Research - Motor Fire Appliances

The first British fire brigade to buy a motorised fire appliance was Eccles, in September 1901. Based on a locally built 7 horse power Protector chassis, the 14 miles per hour tender carried five men and equipment, but did not carry water or a fire pump. It cost £180 but it wasn’t very successful. At about the same time Liverpool experimented with a similar Daimler tender, but again this was not a success.

Two years later Tottenham Fire Brigade took delivery of the first motor escape carrier, built by Merryweather and Sons. Water was supplied through a 56 metre hose from a 60 gallon ‘chemical engine’ under the seat which operated on the same principle as a soda acid fire extinguisher.

By 1904 Merryweather’s had patented their ‘Hatfield’ three throw reciprocating fire pump, mechanically driven from a vehicle’s own road engine and so the first true motor ‘fire engine’.

The Hatfield and other similar positive displacement pumps operated by means of cylinders in the same way as the old manual and steam engines, having all the same disadvantages such as poor power-to weight ratio and the need for an air vessel to smooth out the water flow. A major development came in 1908 with the invention of the turbine (or centrifugal) pump, employing an impeller in a circular pump casing, as on the modern fire appliance. The Hatfield reciprocating pump however was popular until the 1930s.

All the major British manufacturers began to produce motors from about the same time: Merryweather of London (1903), John Morris of Salford (1904), Dennis Bros of Guildford (1908) and Leyland of Lancashire (1909) remained in fierce competition until the second world war, with British fire engines being exported to all parts of the globe.

Meanwhile motorised ‘special appliances’ began to appear in the 1920s, particularly the turntable ladder and the emergency tender, the latter originally designed to provide breathing apparatus and electrical lighting equipment.

Before World War 2, motor pumps were of a similar design having box-like bodywork almost identical to the horse-drawn machines they replaced. This became known as the ‘Braidwood’ style in honour of the renowned Edinburgh and London fire chief, James Braidwood (although he died in 1886 almost 50 years before the first motor fire pumps were introduced.) This design could be very uncomfortable for the crew - especially in winter and was also dangerous for the men who had to dress whilst clinging to the appliance.

From the 1930s attempts were made to improve safety on motor fire engines. The first totally-enclosed ‘limousine’ appliance was built in 1931 and had a van-type body with single rear entrance. Other safety layouts included ‘transverse’ seating (two forward-facing rows of open seats) and ‘New World’ (inward-facing seats inside a rear-entrance open-top body) though the traditional Braidwood was still being supplied up until the early 1950s. Pneumatic tyres were fitted from around 1930.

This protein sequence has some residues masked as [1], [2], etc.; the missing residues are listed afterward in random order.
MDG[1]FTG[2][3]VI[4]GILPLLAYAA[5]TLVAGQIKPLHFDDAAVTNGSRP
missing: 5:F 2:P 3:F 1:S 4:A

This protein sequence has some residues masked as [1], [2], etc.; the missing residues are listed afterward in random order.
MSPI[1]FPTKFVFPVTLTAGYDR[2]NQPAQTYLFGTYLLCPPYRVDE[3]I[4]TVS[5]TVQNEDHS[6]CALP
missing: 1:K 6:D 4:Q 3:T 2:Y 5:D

During the Second World War large numbers of utility-design appliances on various commercial chassis such as Austin, Bedford or Dodge were produced for the National Fire Service. These grey-painted machines carried heavy pumps, portable dams or wheeled escapes and were extremely basic vehicles.

After the War, manufacturers began to build modern enclosed fire appliances which had crew safety features, larger water tanks up to 400 gallons (1800 litres) and more powerful pumps up to 1000 gallons per minute (gpm) (4000 litres per minute). Apart from Dennis who continued to build complete appliances until the 1990s, most manufacturers now used commercial chassis such as petrol-engined Bedford and Commers or diesel powered AEC. Leyland disappeared from the post-war scene until 1958 when they introduced the concept ‘Firemaster’ chassis, designed in conjunction with Manchester Fire Brigade. Only ten of these engines were built.

Since the 1960s fire appliances have become more functional in design but with increasing sophistication. Fire appliances carry a lot of equipment, including crash-rescue and chemical-protection apparatus; several different ladders are usually fitted and separate high pressure hose reel pumps are provided. Other innovations, reflecting 21st century problems, include centrally-locked equipment compartments and closed-circuit television for greater security.

Crew safety is another important consideration, so appliances now have strengthened steel cabs and high-visibility markings. Recently the most significant change has been the greater use of foreign chassis such as Volvo and Mercedes, though generally still with home-built bodywork.

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